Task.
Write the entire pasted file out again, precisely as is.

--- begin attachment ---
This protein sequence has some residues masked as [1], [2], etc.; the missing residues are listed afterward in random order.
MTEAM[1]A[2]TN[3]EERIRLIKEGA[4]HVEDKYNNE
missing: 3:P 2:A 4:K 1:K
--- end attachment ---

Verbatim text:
This protein sequence has some residues masked as [1], [2], etc.; the missing residues are listed afterward in random order.
MTEAM[1]A[2]TN[3]EERIRLIKEGA[4]HVEDKYNNE
missing: 3:P 2:A 4:K 1:K